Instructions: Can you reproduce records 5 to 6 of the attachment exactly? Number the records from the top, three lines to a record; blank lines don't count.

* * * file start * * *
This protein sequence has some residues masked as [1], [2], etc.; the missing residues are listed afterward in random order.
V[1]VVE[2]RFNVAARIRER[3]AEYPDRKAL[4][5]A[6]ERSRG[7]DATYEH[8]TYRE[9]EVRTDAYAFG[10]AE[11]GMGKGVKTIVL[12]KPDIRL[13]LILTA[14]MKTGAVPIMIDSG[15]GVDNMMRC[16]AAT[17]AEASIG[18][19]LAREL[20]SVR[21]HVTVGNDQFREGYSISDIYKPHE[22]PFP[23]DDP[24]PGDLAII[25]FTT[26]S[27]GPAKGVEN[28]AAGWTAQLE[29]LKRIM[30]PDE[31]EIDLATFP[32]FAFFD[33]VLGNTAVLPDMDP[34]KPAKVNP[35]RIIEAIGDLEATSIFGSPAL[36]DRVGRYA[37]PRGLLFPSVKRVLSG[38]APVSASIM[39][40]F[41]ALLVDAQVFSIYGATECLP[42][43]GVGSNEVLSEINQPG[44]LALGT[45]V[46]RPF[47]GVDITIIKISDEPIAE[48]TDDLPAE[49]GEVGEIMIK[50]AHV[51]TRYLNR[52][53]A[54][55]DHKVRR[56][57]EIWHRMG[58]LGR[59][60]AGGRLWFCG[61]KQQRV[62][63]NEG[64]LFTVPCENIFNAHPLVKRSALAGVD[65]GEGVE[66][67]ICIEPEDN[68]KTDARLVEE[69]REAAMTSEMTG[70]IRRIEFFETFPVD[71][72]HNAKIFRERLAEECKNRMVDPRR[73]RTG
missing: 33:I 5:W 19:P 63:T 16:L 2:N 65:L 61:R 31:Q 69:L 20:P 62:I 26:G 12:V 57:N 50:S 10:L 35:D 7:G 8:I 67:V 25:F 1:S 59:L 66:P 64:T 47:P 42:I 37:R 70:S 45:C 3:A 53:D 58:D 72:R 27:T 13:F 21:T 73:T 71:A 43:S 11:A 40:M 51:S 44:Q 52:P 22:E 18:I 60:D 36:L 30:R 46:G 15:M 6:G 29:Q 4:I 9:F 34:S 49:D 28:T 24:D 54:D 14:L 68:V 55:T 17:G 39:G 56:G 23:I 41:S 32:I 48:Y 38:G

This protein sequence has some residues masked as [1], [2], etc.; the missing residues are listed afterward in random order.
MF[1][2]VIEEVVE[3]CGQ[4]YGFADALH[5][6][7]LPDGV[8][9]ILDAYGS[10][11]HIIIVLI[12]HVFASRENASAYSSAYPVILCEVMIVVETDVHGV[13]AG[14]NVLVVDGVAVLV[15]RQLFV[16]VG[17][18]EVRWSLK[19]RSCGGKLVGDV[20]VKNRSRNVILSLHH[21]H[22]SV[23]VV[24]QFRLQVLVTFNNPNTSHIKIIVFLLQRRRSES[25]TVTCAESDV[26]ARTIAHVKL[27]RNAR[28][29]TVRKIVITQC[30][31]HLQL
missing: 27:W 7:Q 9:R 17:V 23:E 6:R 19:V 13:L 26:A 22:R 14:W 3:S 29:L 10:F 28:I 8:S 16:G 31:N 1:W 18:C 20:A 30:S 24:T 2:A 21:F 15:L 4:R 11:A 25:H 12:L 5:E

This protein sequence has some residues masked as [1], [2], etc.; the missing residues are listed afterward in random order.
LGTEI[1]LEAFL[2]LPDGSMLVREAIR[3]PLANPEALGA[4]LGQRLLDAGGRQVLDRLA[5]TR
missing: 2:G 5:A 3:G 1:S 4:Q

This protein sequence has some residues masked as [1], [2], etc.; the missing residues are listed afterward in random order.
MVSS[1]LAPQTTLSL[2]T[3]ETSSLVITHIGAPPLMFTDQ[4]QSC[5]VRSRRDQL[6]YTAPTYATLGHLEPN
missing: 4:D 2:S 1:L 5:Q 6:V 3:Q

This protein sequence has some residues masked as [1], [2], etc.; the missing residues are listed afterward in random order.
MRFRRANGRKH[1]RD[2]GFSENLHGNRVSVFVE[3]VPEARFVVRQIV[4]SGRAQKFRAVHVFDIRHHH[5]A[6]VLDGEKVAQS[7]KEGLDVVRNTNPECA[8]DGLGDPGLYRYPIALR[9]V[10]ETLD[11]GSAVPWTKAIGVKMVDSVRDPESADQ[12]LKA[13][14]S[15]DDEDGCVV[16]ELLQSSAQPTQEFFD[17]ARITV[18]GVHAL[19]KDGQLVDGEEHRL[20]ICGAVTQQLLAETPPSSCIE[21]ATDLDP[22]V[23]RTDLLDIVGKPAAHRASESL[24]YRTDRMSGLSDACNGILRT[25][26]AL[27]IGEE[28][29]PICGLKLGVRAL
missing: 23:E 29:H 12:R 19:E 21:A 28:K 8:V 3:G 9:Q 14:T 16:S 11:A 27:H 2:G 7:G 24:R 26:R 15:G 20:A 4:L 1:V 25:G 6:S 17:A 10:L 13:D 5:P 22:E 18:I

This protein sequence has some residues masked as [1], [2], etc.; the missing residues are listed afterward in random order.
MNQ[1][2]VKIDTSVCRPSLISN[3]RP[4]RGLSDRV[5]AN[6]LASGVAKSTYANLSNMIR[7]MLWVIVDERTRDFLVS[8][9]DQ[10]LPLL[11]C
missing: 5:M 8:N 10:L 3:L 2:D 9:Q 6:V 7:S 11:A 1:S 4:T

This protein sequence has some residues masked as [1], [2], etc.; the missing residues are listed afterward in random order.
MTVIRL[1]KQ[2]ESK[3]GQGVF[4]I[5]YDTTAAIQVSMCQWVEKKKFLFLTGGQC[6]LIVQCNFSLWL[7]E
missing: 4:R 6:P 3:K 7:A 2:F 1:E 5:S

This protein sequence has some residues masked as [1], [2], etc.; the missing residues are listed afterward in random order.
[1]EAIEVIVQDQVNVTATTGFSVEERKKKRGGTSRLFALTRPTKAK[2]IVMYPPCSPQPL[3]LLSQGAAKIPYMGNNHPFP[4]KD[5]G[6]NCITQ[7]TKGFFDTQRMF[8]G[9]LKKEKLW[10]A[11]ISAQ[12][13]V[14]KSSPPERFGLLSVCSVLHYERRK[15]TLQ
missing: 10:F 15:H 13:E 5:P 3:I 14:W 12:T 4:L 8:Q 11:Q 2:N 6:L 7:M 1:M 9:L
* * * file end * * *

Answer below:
This protein sequence has some residues masked as [1], [2], etc.; the missing residues are listed afterward in random order.
MRFRRANGRKH[1]RD[2]GFSENLHGNRVSVFVE[3]VPEARFVVRQIV[4]SGRAQKFRAVHVFDIRHHH[5]A[6]VLDGEKVAQS[7]KEGLDVVRNTNPECA[8]DGLGDPGLYRYPIALR[9]V[10]ETLD[11]GSAVPWTKAIGVKMVDSVRDPESADQ[12]LKA[13][14]S[15]DDEDGCVV[16]ELLQSSAQPTQEFFD[17]ARITV[18]GVHAL[19]KDGQLVDGEEHRL[20]ICGAVTQQLLAETPPSSCIE[21]ATDLDP[22]V[23]RTDLLDIVGKPAAHRASESL[24]YRTDRMSGLSDACNGILRT[25][26]AL[27]IGEE[28][29]PICGLKLGVRAL
missing: 23:E 29:H 12:R 19:E 21:A 28:K 8:V 3:G 9:Q 14:T 16:S 11:A 27:H 2:G 7:G 24:R 26:R 15:G 20:A 4:L 1:V 25:G 6:S 17:A 10:L 13:D 5:P 22:E 18:I

This protein sequence has some residues masked as [1], [2], etc.; the missing residues are listed afterward in random order.
MNQ[1][2]VKIDTSVCRPSLISN[3]RP[4]RGLSDRV[5]AN[6]LASGVAKSTYANLSNMIR[7]MLWVIVDERTRDFLVS[8][9]DQ[10]LPLL[11]C
missing: 5:M 8:N 10:L 3:L 2:D 9:Q 6:V 7:S 11:A 1:S 4:T